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November 2005

The Distribution of the Water Vole in Caithness
E Fraser, D Glass and S Hogg

Introduction & Method
Results Page One
Results Continued
Future Work - Acknowledgements - References


One of the major contributors to the demise of water voles across the country is the spread of American mink. There have been sightings of mink as far north as Cape Wrath, but only as far as Dornoch on the east coast. (8). There has been no evidence of mink in Caithness and so the water vole populations that were surveyed can be assumed to be unaffected by mink predation. In addition, habitat loss, fragmentation and degradation have been recognised as important contributors to the decline (4). It is worth noting that, particularly in the peatlands, the habitat remains relatively undisturbed and spared from modifications such as watercourse realignment, drainage and pollution. This survey, therefore, represented an opportunity to obtain distribution data on a water vole population that has not been affected by mink predation or significant habitat alteration or loss. These characteristics are shared with very few places in the UK, one of which is Assynt in Sutherland. The water vole population in Assynt has been studied by researchers at Aberdeen University since 1998 and provides vital evidence on population dynamics in the absence of mink predation and habitat modification.

In general, a wide distribution of water voles was found across the county of Caithness, showing presence in 65% of the 10km squares surveyed. The highest number of occupied sites was found in peatland habitat. Although this was only slightly higher than the number of occupied sites in farm and croftland, it is important to note that the proportion of suitable, typical habitat in peatlands far exceeds that in farm and croftland. In addition, a minority (1 out of 9) of occupied peatland sites had a low level of occupancy compared with the majority (5 out of 7) of farm and croftland sites. This preference for peatland habitat is not uncommon in the Scottish uplands, for example in Assynt.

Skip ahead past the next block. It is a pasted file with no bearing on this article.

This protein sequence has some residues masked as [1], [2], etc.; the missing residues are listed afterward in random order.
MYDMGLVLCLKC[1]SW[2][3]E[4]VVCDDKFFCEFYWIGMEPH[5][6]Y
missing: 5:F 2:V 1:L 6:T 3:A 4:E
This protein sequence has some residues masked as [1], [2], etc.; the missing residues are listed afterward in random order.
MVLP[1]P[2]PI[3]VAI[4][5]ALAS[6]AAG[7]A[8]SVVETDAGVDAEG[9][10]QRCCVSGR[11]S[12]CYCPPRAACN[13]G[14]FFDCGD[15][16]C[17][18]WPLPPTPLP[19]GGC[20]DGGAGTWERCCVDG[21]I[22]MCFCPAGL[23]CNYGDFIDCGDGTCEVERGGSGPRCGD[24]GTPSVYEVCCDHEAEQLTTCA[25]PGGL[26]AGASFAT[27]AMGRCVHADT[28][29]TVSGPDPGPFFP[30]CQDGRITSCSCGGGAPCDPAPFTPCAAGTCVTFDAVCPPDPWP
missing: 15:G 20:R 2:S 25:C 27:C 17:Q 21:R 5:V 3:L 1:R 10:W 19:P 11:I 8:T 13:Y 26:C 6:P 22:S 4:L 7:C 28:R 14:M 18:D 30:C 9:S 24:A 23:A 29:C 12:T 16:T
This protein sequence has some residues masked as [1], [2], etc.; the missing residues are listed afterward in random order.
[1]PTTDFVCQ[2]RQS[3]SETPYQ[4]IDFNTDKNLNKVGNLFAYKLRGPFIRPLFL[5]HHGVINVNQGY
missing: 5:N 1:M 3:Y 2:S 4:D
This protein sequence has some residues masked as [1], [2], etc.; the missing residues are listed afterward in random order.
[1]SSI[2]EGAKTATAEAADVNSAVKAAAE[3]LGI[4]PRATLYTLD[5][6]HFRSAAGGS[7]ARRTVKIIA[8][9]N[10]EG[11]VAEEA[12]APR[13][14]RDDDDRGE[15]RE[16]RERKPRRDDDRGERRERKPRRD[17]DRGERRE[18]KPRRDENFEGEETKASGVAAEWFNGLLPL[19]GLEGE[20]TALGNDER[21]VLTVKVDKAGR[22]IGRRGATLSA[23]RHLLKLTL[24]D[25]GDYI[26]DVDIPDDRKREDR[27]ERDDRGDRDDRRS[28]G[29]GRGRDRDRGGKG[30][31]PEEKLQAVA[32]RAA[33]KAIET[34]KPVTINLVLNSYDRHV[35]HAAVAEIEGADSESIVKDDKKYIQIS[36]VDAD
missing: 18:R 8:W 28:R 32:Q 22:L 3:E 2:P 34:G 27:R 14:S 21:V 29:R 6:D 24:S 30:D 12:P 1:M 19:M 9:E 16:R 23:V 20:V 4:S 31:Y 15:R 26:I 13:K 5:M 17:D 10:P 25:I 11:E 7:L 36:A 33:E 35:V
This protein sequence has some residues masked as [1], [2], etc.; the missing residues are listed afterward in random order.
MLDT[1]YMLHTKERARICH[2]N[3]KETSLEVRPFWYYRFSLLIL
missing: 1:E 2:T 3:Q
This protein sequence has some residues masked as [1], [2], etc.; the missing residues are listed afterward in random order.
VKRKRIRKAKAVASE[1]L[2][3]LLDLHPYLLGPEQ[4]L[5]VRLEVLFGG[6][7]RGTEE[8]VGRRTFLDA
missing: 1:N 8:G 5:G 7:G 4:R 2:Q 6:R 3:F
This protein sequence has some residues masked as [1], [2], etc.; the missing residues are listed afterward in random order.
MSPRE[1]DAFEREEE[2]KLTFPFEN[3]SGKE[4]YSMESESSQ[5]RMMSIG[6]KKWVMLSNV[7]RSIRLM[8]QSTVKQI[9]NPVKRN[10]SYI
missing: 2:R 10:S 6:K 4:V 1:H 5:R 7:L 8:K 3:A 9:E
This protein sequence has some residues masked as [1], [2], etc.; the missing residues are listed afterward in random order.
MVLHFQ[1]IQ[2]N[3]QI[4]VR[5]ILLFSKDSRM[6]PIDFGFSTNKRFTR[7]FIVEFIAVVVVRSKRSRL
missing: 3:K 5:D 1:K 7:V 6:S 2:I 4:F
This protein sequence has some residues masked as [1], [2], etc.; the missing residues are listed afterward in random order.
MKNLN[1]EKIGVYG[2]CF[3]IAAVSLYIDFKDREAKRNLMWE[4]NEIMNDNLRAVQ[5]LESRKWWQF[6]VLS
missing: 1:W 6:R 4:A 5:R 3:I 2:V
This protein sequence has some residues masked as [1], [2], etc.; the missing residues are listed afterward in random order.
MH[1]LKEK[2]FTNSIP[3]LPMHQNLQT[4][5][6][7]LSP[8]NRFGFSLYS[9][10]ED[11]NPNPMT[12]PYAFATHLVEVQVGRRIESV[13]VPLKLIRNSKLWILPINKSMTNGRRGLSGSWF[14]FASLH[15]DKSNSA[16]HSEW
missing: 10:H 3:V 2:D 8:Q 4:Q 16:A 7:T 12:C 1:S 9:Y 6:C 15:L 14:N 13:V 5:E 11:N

As described in the results section, each positively occupied survey site was assigned an occupancy level depending on the quantity and frequency of signs. The distribution of sites that have high, medium and low occupancy is very interesting, particularly in reference to the way water vole populations are thought to function (i.e. the metapopulation theory). Generally, in metapopulations, there are one or more core populations that are either stable or expanding in numbers, surrounded by smaller populations which are maintained by the larger ones through dispersal. Small and isolated populations can, however, become extinct if they are not ‘replenished’ by dispersers from nearby populations. It can be seen from Figure 10 that sites with a high level of occupancy are fairly centralised with several occupied sites in the surrounding area. A possible exception to this is Allt na Craoibhe where evidence of occupancy is lacking to the west of the site. However, it can also been seen from Figure 10 that there were no survey sites in this area, and so the presence of further occupied sites cannot be ruled out. For example, there are previous records of water vole occupancy at Raffin Burn (near Dunbeath Water) (9) which was not re-surveyed in this project. Surveyed sites with low occupancy were generally found in outlying areas and/or where habitat suitability occurred only in a small patch. The 3 water vole populations along the north coast of the county (found at Loch Hollistan, River Forss and Burn of Rattar) are the most vulnerable to extinction because of their isolation. Of the sites surveyed nearby, few were occupied meaning that dispersal in to these populations could be limited. Nevertheless, it must be remembered that water voles could disperse from Sutherland, as may have already occurred during the project (at Loch Hollistan). The remaining 3 low occupancy sites (Little River, Achsinegar and Burn of Latheronwheel) are not as isolated but their small populations are most probably explained by the limited expanse of suitable habitat available at these sites. Water voles have been found to inhabit sites with relatively poor habitat, while areas of good habitat remain unoccupied. It has been suggested that where water voles are living at high population densities, some individuals may disperse to smaller, poorer areas of habitat nearby (2). This could explain the small population sizes found at Little River and Burn of Latheronwheel which were adjacent to the highest occupied areas. The results suggest that the area of Caithness is well populated; however estimates of abundance would have to be verified using techniques such as capture-mark-recapture.